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Rolling Meadows, IL reckless homicide attorney

As most Illinoisans know, driving under the influence of drugs or alcohol (DUI) laws in the state are strict. You can be convicted of a DUI in Illinois if you are driving a vehicle with a blood alcohol content (BAC) of more than 0.08 percent or if other evidence points to you being impaired while driving. Even a first-time conviction for DUI in Illinois can result in fines between $75 and $2,500, up to one year in jail, and a one-year driver’s license suspension. Those penalties can change, however, depending on the circumstances of your case. In Illinois, any DUI offense that results in felony charges is classified as an aggravated DUI. One of the most serious aggravated DUI charges is called reckless homicide.

What Is Reckless Homicide?

In Illinois, reckless homicide occurs when a person using a motor vehicle unintentionally kills another person because of actions that were likely to cause death or bodily harm to another person. Under normal circumstances, actions that could be considered reckless include those such as speeding or causing the vehicle to become airborne. If a driver is intoxicated, and he or she caused the death of another person while driving, the fact that the motorist was under the influence in itself constitutes reckless driving.

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Rolling Meadows, IL defense lawyer

Appearing in court can feel like you are back in high school, everyone looking at you, scrutinizing your every move and word, and judging your appearance and behavior. Unlike in high school, where a misstep might make you a temporary laughingstock, one wrong move in the courtroom can leave you with a potentially devastating outcome. 

When you are in court, the judge, the opposing attorney or prosecutor, and the jury are all judging your appearance and examining your behavior to determine your credibility. Here are a few tips to help you be at your best when you have a criminal court hearing:

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Arlington Heights criminal defense lawyerCriminal convictions are serious matters – especially when they are classified as a felony. They can also result in some pretty concerning criminal consequences, such as prison time, fines, administrative fees, court costs, and attorney fees. However, consequences of a felony conviction typically go well beyond the courts and costs; there are also collateral consequences to consider. Learn more about them, and how an experienced criminal defense lawyer can help you avoid them, in the following sections.

Employment Opportunities

When you have a felony conviction, it remains on your record for all to see – and that includes potential employers. Some may have restrictions on whether you can work with their company, based on a certain type of conviction (i.e. a felony theft conviction could bar you from working with registers or money). You may also be ineligible for government jobs (including the armed forces), as well as any job that requires a special license (teachers, health care, etc.).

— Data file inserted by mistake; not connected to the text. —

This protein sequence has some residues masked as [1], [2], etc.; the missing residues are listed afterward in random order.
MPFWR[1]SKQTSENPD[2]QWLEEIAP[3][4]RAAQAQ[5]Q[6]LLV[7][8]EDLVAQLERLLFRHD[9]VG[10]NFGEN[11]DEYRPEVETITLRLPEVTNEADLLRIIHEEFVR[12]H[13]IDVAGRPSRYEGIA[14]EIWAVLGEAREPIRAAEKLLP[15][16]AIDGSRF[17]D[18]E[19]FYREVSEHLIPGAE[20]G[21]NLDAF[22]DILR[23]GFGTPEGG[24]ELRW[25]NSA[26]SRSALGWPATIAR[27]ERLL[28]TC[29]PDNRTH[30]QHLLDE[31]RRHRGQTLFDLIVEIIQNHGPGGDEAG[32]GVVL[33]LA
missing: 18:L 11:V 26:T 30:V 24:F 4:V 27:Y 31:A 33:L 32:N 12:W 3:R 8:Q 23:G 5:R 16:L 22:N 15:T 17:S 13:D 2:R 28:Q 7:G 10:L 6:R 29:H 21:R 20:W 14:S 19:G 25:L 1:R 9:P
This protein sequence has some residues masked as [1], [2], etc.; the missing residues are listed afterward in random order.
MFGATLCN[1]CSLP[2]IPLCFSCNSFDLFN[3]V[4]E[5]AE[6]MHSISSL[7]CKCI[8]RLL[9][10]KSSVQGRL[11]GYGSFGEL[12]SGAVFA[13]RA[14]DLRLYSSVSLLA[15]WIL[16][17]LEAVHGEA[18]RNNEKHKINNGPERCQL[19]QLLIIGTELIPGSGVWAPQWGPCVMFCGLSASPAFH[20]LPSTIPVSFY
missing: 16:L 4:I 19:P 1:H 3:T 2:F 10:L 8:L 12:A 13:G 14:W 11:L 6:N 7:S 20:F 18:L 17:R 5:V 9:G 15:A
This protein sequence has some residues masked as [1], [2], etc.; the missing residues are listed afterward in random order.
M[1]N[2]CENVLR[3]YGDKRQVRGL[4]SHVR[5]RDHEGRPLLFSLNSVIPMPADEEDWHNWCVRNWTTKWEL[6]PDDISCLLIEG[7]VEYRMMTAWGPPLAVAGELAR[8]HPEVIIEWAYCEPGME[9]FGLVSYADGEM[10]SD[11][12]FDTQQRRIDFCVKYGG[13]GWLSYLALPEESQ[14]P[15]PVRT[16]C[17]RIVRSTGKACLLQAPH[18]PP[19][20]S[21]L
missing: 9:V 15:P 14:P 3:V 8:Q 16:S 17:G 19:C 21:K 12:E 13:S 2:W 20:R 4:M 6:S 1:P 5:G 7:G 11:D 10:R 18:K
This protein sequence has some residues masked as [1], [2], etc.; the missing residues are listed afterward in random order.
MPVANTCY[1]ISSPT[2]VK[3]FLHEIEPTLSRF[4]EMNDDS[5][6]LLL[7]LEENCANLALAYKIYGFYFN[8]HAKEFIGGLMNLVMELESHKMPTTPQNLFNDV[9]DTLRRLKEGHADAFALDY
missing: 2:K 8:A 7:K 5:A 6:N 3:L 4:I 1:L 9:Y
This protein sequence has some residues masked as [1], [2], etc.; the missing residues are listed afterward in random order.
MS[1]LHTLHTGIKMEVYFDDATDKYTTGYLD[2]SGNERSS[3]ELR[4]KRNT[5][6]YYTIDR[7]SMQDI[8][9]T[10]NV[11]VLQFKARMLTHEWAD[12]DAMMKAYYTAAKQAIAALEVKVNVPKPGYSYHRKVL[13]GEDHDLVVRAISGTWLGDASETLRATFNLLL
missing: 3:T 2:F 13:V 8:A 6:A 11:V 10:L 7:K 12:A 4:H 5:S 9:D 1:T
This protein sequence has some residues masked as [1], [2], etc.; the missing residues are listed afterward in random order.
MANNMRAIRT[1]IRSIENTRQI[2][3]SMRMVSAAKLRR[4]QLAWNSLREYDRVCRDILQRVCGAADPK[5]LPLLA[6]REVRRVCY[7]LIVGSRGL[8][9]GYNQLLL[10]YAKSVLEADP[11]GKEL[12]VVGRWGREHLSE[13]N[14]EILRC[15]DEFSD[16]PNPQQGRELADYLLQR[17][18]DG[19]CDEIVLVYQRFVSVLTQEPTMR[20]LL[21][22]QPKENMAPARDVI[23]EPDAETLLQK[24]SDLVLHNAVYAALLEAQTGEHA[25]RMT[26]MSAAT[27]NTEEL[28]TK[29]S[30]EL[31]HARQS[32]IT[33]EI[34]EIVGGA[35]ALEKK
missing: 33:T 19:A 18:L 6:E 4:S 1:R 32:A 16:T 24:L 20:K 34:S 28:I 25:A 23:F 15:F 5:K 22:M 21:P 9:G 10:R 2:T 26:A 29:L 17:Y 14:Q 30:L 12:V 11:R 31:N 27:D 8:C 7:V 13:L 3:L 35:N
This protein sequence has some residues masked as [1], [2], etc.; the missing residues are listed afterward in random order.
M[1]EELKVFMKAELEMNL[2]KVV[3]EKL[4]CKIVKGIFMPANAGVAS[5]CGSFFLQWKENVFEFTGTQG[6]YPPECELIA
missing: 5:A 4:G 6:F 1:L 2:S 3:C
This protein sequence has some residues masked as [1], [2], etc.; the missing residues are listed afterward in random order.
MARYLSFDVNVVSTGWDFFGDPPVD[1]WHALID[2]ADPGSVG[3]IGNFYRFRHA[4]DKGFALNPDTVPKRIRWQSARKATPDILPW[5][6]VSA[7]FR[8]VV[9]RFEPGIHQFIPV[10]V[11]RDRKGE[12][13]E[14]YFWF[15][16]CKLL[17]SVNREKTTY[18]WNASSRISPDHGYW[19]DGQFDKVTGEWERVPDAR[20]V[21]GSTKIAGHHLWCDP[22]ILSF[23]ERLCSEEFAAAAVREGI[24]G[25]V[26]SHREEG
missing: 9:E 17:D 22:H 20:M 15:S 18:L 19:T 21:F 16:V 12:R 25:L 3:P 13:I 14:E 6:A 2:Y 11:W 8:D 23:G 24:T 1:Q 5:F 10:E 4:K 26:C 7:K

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Arlington Heights criminal defense attorneyIf you have ever watched a crime show on television, then you probably believe that forensic and DNA evidence is the gold standard in courtrooms. Your perception is further reinforced by the number of people who have been exonerated by DNA evidence and the high-profile cases in which DNA or other forensic evidence lead to a conviction. Unfortunately, what no one will tell you is that these forms of evidence are not foolproof. In fact, some are downright faulty, and others are riddled with errors that lead to the conviction of the wrong person.

If you or someone you love is facing a criminal charges case and there is DNA or forensic evidence against you, do not give up the fight. Instead, learn how to defend yourself against such evidence. Above all, ensure you protect your rights, before things start to spiral out of control. The following information explains further.

The Truth About DNA Evidence

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Illinois criminal defense lawyerDriving under the influence is a serious offense in Illinois, and it carries the risk of severe penalty. Being involved in an accident while under the influence can increase the severity of those penalties. Yet this aggravating factor is pale in comparison to what could happen if you leave the scene of that accident (otherwise known as a hit-and-run accident). If you or someone you love is facing such charges, the following can help you understand what the potential consequences might be. It also explains how you may be able to mitigate them.

Hit-and-Run Property Damage Accidents

If you are in an accident that causes damage to he property of another and you then leave the scene without providing aid to the property owner or, at the very least, reporting the incident, you could be charged with a Class A misdemeanor. The Secretary of State may also suspend your license if the property damage exceeds $1,000. Depending on the situation, you may also be subject to additional charges related to your DUI. If, for example, you were caught on camera driving in a reckless or erratic manner, the prosecution may file additional charges against you.

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